Carbon Monoxide Shakes Small Community in BC
The community of Venables Valley in BC has been shaken by the deaths of four family members due to a carbon monoxide leak.
John Gignac, Chairman of the Hawkins-Gignac Foundation spoke with the CBC about the tragedy and what Canadians need to do to protect themselves.
Click here to hear the interview.
The Hawkins-Gignac Foundation was established to honor the memory of the victims of the tragedy in Woodstock, Ontario, which also claimed four lives.
Carbon monoxide (CO) is called the “silent killer” because you can’t see, smell or taste it. It is the leading cause of accidental poisoning deaths in North America. Each year it proves fatal for dozens of Canadians, and, makes many more thousands sick with what they think is the flu.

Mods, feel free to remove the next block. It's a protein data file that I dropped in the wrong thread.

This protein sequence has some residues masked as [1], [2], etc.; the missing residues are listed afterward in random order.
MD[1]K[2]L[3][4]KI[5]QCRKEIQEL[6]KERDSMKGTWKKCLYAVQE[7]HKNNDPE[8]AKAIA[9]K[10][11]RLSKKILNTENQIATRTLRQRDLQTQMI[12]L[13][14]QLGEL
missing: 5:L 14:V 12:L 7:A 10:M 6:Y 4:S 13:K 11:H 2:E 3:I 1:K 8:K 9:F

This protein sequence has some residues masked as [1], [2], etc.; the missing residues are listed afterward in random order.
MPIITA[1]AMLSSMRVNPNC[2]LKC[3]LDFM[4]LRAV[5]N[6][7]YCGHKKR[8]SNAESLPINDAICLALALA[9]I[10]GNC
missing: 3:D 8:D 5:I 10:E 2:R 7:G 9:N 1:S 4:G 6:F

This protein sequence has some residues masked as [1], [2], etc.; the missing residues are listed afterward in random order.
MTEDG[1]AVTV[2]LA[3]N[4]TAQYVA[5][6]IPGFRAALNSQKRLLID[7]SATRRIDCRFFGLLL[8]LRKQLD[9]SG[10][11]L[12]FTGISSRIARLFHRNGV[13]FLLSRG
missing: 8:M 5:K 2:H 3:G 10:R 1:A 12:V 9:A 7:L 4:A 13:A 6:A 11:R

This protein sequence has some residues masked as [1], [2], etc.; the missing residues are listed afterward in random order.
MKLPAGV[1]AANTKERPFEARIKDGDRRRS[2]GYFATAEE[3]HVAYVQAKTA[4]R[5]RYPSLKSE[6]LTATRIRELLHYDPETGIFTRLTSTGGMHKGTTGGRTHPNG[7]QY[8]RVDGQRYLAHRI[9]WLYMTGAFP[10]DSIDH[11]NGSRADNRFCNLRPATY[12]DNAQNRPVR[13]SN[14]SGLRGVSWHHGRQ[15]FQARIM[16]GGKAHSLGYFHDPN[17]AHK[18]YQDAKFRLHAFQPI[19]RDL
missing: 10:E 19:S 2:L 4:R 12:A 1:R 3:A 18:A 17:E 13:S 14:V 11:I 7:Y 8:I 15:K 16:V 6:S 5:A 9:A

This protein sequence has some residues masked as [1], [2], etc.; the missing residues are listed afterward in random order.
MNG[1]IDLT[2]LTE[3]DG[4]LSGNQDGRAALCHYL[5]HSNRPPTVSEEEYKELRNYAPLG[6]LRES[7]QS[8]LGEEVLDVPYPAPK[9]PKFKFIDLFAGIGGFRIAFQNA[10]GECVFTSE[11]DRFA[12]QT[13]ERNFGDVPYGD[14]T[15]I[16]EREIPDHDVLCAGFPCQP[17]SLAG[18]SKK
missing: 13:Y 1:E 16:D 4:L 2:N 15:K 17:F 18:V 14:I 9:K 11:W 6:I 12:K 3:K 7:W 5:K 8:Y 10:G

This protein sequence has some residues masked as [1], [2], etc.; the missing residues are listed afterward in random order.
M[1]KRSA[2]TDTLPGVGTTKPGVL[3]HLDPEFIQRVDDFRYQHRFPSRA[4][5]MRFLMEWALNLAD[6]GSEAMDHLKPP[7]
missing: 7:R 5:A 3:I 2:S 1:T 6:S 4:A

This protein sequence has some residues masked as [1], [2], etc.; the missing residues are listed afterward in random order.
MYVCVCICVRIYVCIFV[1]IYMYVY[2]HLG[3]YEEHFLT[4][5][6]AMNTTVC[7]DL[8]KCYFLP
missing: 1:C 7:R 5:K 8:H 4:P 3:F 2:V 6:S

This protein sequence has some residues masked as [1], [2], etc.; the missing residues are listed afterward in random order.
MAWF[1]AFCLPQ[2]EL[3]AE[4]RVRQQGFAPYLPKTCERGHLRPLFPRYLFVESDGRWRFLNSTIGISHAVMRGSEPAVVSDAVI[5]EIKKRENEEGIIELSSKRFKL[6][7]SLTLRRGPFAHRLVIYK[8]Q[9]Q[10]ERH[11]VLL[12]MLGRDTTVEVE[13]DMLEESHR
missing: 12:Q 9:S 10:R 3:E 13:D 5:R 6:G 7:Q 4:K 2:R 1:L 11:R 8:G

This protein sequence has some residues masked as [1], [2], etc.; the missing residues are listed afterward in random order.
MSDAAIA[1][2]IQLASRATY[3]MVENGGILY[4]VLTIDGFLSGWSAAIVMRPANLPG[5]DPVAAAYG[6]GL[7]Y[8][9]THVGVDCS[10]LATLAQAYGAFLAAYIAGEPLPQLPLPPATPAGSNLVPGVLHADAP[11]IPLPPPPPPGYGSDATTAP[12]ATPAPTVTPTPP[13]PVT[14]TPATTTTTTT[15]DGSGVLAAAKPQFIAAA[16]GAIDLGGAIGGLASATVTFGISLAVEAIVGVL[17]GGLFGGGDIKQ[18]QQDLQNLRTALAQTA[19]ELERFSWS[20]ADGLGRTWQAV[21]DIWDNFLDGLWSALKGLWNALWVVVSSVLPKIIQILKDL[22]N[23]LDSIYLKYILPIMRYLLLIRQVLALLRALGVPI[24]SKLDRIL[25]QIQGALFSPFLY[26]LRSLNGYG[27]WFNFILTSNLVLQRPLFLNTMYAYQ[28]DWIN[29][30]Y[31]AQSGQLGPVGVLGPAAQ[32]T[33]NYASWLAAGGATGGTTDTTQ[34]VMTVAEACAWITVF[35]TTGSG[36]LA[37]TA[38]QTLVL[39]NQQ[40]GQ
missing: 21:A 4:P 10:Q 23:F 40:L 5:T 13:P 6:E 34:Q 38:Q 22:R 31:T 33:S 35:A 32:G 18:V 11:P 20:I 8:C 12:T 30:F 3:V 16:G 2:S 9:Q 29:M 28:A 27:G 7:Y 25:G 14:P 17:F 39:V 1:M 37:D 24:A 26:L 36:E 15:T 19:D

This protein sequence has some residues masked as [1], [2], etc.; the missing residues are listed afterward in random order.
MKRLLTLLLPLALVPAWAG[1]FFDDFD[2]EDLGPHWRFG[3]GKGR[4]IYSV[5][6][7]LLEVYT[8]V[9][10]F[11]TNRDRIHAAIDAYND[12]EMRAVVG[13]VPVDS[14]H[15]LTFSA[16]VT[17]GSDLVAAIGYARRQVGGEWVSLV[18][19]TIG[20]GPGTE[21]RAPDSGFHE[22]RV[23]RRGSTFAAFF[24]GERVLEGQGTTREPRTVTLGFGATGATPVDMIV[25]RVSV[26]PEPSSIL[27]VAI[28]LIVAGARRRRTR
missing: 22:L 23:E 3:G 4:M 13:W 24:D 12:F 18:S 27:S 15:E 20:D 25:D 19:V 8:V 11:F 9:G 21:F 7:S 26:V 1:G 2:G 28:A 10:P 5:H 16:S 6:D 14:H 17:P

The Hawkins-Gignac Foundation provides these precautions:
- Heating systems or appliances that use gas, oil, wood, coal or any other kind of fossil-fuel (alone or in combination) produce carbon monoxide during combustion. Sources of CO can include a furnace, water heater, wood stove, wood or gas fireplace, oven and automotive exhaust. Have everything inspected annually including flues and vents and keep vents to the outside clear of snow, ice and debris.
- The ONLY safe way to detect carbon monoxide is an approved carbon monoxide alarm.
- Like smoke alarms, CO alarms do not last forever. Lifespans range from 7-10 years depending on the manufacturer.
- Exposure to carbon monoxide mimics the flu and reduces your ability to think clearly. Never delay if your CO alarm goes off or you sense there’s a problem. Evacuate at once and call 911. Do not open windows and doors before emergency crews arrive.
One CO tragedy is one too many. CO incidents are on the rise in 2017. Safe at Home urges all Canadians to take steps to protect their families.